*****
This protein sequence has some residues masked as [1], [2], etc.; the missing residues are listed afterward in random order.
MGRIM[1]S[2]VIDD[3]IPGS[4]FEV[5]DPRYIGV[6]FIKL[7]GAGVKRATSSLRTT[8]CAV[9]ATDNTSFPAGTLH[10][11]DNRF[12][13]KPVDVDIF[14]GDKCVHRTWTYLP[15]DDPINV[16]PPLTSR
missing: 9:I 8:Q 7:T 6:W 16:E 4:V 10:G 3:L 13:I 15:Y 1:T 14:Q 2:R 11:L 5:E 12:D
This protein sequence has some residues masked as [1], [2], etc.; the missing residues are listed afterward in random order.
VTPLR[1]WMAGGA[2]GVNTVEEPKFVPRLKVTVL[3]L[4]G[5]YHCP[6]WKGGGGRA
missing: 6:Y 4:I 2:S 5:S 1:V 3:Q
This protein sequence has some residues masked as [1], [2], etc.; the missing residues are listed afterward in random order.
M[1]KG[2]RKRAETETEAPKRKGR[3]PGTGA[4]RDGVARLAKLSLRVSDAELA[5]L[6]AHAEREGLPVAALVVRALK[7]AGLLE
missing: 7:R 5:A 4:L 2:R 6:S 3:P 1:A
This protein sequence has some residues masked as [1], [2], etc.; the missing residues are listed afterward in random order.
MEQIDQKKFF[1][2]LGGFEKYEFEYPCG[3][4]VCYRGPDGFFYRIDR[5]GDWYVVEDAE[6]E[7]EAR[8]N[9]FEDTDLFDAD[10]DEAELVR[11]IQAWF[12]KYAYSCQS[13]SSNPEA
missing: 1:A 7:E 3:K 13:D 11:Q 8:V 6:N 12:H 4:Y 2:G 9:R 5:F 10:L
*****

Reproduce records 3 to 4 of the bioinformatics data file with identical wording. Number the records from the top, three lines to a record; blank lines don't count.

This protein sequence has some residues masked as [1], [2], etc.; the missing residues are listed afterward in random order.
M[1]KG[2]RKRAETETEAPKRKGR[3]PGTGA[4]RDGVARLAKLSLRVSDAELA[5]L[6]AHAEREGLPVAALVVRALK[7]AGLLE
missing: 7:R 5:A 4:L 2:R 6:S 3:P 1:A
This protein sequence has some residues masked as [1], [2], etc.; the missing residues are listed afterward in random order.
MEQIDQKKFF[1][2]LGGFEKYEFEYPCG[3][4]VCYRGPDGFFYRIDR[5]GDWYVVEDAE[6]E[7]EAR[8]N[9]FEDTDLFDAD[10]DEAELVR[11]IQAWF[12]KYAYSCQS[13]SSNPEA
missing: 1:A 7:E 3:K 13:D 11:Q 8:V 6:N 12:H 4:Y 2:G 9:R 5:F 10:L